Catherine Carbone Rogers / Highline Public Schools

An elementary school teacher in Burien will travel later this month to one of the most remote spots on earth.

Melissa Cook, who teaches second grade at Hazel Valley Elementary School in the Highline school district, has been selected along with 39 other educators from the U.S. and Canada to join a National Geographic expedition to a set of Norwegian islands in the Arctic Ocean.

City of Mercer Island

Getting the whole community involved in preventing drug and alcohol use by young people can have lasting effects. That’s the conclusion of a recent study published by researchers at the University of Washington.

Parents and teachers in the Kent School District are calling for the resignation of Superintendent Calvin Watts. One mother has started an online petition calling for him to step down.

Sy Bean for the Hechinger Report

This story was produced in collaboration with The Hechinger Report, a nonprofit, independent news organization focused on inequality and innovation in education. 

Like most other American high school students, Garret Morgan had it drummed into him constantly: Go to college. Get a bachelor’s degree.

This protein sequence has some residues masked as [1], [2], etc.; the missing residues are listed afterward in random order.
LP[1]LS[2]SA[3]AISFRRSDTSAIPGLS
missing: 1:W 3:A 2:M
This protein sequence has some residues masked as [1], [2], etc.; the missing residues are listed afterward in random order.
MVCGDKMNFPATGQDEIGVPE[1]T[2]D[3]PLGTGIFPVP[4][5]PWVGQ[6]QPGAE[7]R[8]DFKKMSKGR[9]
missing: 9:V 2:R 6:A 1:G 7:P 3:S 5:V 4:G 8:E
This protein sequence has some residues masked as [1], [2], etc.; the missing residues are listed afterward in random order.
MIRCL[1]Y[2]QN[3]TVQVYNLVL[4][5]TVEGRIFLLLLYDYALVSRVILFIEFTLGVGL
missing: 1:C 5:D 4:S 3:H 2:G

Elaine Thompson / AP Photo

In the past year, Washington lawmakers have made major changes to the way schools are funded to end the long-running McCleary lawsuit. But parents and school officials say the public education system still doesn’t have all that it needs.

Elaine Thompson / AP Photo

 (Updated at 1:55 pm on April 20, 2018, to clarify how much more the new levy will cost an average homeowner.)

The city of Seattle is planning to ask voters to approve a levy this November to pay for education programs for kids from preschool age all the way up to community college.

Manuel Valdes / AP Photo

Friday marks 19 years since two students opened fire on their classmates at Columbine High School in Colorado, one of the deadliest school shootings in U.S. history.

Elaine Thompson / AP Photo

Seattle’s economy is booming, but not enough young people who grow up here are landing those high-paying jobs, according to Mayor Jenny Durkan.

Elaine Thompson / AP Photo

New regulations are in the works for child care centers and people who run day care out of their homes. Washington state aims to align rules for different categories of child care and improve the quality of care.

But some child care center owners are warning that the rules being considered will force them to charge parents more. Washington already ranks among the 10 least affordable states for child care.

Elaine Thompson / AP Photo

Eighth graders in Washington state scored above the national average in both math and reading on the assessment known as the nation's report card.